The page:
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Homework Help: Convergent sequences in Cartesian product of vector spaces

  1. Oct 2, 2012 #1
    If A and B are vector spaces over ℝ or ℂ show that a sequence (a_n, b_n) in A×B converges to (a,b) in A×B only if a_n converges to a in A and b_n converges to b in B as n tends to infinity.

    To me this statement sounds pretty intuitive but I have been having trouble actually proving it properly.

    My first attempt was to assume that a_n converges to a in A and b_n converges to b in B then it was kind of easy to see that (a_n, b_n) converges to (a,b) but showing that the converse is true seems to be a bit trickier.

    To me it seems like if you have a sequence (a_n, b_n) where a_n is in A and b_n is in B that it is 'obvious' that it converges to (a,b) only if if the individual sequences converge in their space. I mean like, if it didn't converge in it's space, how could it converge in the Cartesian product?

    Does anyone have any ideas on finishing off this proof? (assuming that I started with the correct idea)
  2. jcsd
  3. Oct 2, 2012 #2
    Vector spaces?? How can you talk about convergence in just vector spaces?
  4. Oct 2, 2012 #3
    Do you mean that it should be a normed vector space?

    Like in this case |(a,b)| = |a|_A + |b|_B for a in A and b in B

  5. Oct 2, 2012 #4
    Yes, A and B should be normed vector spaces (or metric spaces more generally). And you should make a norm on AxB as well. Your proposal of the norm


    is a good one.

    Now, can you write out what it means that the sequence [itex](a_n,b_n)[/itex] converges in AxB? And what it means that [itex]a_n[/itex] converges in A and that [itex]b_n[/itex] converges in B?
  6. Oct 2, 2012 #5
    For the cartesian product,

    For some ε>0 there exists an N such that |(a_n,b_n) - (a,b)|<ε whenever n>N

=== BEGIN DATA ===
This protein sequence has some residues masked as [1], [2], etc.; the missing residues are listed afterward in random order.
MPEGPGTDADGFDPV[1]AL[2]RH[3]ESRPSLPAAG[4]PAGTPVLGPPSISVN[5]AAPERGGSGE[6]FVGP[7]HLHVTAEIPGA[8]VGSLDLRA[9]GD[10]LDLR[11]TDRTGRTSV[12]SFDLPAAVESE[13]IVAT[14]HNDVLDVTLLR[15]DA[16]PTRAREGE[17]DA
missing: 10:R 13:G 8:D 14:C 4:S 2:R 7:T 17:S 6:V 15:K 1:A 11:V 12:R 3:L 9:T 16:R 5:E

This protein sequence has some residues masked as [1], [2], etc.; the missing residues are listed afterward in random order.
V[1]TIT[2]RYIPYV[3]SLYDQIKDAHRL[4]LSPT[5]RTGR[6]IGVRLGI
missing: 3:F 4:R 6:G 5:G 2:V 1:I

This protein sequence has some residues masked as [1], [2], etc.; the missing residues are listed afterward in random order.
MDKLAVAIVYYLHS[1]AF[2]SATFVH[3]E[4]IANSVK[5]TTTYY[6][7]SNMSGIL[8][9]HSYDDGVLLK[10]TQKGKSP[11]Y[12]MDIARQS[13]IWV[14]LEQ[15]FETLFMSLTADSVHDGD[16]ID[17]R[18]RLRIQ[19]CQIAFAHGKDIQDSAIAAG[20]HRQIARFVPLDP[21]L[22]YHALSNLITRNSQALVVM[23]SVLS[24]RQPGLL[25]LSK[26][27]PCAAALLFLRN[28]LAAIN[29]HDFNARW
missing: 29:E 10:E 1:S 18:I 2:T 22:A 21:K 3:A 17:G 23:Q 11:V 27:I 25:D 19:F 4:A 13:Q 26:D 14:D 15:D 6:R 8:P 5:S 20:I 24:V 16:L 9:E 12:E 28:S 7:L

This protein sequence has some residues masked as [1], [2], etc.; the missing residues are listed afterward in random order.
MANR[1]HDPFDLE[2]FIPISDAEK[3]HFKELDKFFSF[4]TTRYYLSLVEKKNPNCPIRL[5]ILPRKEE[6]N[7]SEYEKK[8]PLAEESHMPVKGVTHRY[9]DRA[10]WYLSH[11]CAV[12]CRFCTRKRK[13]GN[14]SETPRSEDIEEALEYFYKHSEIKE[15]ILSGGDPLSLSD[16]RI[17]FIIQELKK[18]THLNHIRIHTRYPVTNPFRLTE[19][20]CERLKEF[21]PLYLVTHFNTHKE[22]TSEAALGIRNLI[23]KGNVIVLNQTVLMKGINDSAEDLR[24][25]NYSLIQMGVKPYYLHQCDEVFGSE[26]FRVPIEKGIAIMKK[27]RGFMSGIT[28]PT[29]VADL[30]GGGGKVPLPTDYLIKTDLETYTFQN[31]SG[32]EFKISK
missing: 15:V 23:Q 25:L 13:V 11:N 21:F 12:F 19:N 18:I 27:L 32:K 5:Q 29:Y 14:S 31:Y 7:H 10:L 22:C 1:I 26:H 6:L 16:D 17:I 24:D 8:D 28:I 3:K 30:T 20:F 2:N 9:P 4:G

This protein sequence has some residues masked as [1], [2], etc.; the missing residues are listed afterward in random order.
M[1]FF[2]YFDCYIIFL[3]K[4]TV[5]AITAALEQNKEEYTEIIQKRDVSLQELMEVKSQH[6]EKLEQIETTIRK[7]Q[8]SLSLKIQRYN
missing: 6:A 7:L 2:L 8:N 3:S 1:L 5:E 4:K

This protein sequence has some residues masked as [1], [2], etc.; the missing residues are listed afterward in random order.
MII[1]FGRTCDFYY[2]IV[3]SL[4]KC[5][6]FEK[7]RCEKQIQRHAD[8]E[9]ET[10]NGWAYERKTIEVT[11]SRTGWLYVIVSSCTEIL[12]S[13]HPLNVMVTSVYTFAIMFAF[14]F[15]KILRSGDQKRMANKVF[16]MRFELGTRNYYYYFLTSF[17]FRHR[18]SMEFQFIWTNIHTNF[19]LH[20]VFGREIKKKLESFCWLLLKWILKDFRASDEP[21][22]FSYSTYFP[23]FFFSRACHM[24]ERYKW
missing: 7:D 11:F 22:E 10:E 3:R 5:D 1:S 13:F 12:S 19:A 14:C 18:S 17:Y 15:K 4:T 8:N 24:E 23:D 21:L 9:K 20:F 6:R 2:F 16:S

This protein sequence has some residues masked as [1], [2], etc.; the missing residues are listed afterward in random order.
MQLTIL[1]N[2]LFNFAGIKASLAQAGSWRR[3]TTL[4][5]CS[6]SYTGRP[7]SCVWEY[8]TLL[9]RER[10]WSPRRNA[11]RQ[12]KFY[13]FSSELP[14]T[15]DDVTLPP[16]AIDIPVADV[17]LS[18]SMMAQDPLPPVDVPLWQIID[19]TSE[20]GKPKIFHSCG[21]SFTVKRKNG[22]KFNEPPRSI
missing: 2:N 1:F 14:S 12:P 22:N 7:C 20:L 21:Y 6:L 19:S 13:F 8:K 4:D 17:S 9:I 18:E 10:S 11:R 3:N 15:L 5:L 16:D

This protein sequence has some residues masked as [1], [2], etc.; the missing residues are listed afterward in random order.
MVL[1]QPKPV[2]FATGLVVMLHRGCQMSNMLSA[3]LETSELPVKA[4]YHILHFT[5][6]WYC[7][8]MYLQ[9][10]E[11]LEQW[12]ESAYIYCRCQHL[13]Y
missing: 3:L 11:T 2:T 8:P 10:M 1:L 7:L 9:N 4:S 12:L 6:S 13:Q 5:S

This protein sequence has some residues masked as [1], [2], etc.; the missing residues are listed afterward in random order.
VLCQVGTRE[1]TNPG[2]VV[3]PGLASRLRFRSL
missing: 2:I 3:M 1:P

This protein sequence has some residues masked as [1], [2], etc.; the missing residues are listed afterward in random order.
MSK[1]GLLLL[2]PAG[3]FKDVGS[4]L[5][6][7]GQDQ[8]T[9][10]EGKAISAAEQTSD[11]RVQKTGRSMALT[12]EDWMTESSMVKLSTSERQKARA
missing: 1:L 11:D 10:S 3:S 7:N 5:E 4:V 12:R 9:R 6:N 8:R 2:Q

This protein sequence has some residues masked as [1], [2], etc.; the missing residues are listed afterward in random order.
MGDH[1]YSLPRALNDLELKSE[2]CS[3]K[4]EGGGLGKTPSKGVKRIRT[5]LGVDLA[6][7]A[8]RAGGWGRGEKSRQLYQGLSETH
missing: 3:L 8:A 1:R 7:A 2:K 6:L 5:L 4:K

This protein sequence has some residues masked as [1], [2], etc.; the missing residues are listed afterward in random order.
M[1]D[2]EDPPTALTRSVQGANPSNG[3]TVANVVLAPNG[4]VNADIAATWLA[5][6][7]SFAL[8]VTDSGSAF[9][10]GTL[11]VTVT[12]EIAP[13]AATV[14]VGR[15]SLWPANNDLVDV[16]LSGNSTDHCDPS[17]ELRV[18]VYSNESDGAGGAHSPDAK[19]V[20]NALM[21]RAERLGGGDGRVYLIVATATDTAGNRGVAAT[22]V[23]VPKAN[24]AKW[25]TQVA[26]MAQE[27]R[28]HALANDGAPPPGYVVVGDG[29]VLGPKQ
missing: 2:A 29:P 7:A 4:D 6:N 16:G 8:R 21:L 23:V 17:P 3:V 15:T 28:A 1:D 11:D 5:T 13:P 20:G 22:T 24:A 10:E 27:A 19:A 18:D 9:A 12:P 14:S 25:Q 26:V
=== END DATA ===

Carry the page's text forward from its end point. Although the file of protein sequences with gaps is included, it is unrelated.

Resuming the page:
|(a_n-a,b_n-b)| = |a_n-a|_A + |b_n-b|_B

    For individual spaces

    For some ε>0 there exists an N such that |a_n - a|_A<ε/2 whenever n>N
    (same definition for b_n)

    and if you add them together you will get

    |a_n - a|_A + |b_n - b|_A<ε/2+ε/2=ε

    but then to prove it don't you also need to show that the converse of the statement is not true?

    Is it enough to say that

    For some ε>0 there exists an N such that |(a_n,b_n) - (a,b)|<ε whenever n>N

    |(a_n-a,b_n-b)| = |a_n-a|_A + |b_n-b|_B<ε

    but if there does not exist an N such that |a_n-a|_A <ε/2 for n>N then it doesn't converge ?
  7. Oct 2, 2012 #6
    Same for the [itex]b_n[/itex], but the N there might be different than the N for the [itex]a_n[/itex]. So how do you solve that?

    What do you mean?
  8. Oct 2, 2012 #7
    Sorry I editing my post a bit to make it make more sense haha,

    If the N are different then for the a case i'll write it as N_a, then you need N = max(N_a, N_b) right?
  9. Oct 2, 2012 #8
    Are you trying to show now that if [itex](a_n,b_n)[/itex] converges, then [itex]a_n[/itex] converges. To prove this you have to find for all [itex]\varepsilon>0[/itex] an N such that for n>N holds that [itex]|a_n-a|_A<\varepsilon[/itex]. Ho< would you find that N?

  10. Oct 2, 2012 #9
    Wouldnt that N be the same N required for (a_n,b_n) to converge?
  11. Oct 2, 2012 #10
    Yes, try to use that N. So you know that


    and you must prove that


    Can you do this?
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